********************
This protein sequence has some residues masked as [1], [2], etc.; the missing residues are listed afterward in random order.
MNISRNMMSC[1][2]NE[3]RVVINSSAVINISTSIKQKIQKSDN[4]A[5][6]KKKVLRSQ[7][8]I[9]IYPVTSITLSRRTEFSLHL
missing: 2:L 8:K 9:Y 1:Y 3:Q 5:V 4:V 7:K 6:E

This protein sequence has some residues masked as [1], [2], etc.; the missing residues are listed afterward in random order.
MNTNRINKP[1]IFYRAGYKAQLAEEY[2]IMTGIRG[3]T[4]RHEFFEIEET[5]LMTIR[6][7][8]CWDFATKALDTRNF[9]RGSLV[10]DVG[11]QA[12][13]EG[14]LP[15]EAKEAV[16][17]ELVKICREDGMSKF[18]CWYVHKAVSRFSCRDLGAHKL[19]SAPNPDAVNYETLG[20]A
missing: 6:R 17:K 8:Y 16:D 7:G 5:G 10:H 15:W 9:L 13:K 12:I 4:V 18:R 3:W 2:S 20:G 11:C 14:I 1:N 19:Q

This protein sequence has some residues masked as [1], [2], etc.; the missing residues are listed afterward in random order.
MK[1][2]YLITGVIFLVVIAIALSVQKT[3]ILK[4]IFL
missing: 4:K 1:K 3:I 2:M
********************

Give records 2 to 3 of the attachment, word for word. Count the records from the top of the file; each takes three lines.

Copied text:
This protein sequence has some residues masked as [1], [2], etc.; the missing residues are listed afterward in random order.
MNTNRINKP[1]IFYRAGYKAQLAEEY[2]IMTGIRG[3]T[4]RHEFFEIEET[5]LMTIR[6][7][8]CWDFATKALDTRNF[9]RGSLV[10]DVG[11]QA[12][13]EG[14]LP[15]EAKEAV[16][17]ELVKICREDGMSKF[18]CWYVHKAVSRFSCRDLGAHKL[19]SAPNPDAVNYETLG[20]A
missing: 6:R 17:K 8:Y 16:D 7:G 5:G 10:H 15:W 9:L 13:K 12:I 4:V 18:R 3:W 2:S 20:G 11:C 14:I 1:N 19:Q

This protein sequence has some residues masked as [1], [2], etc.; the missing residues are listed afterward in random order.
MK[1][2]YLITGVIFLVVIAIALSVQKT[3]ILK[4]IFL
missing: 4:K 1:K 3:I 2:M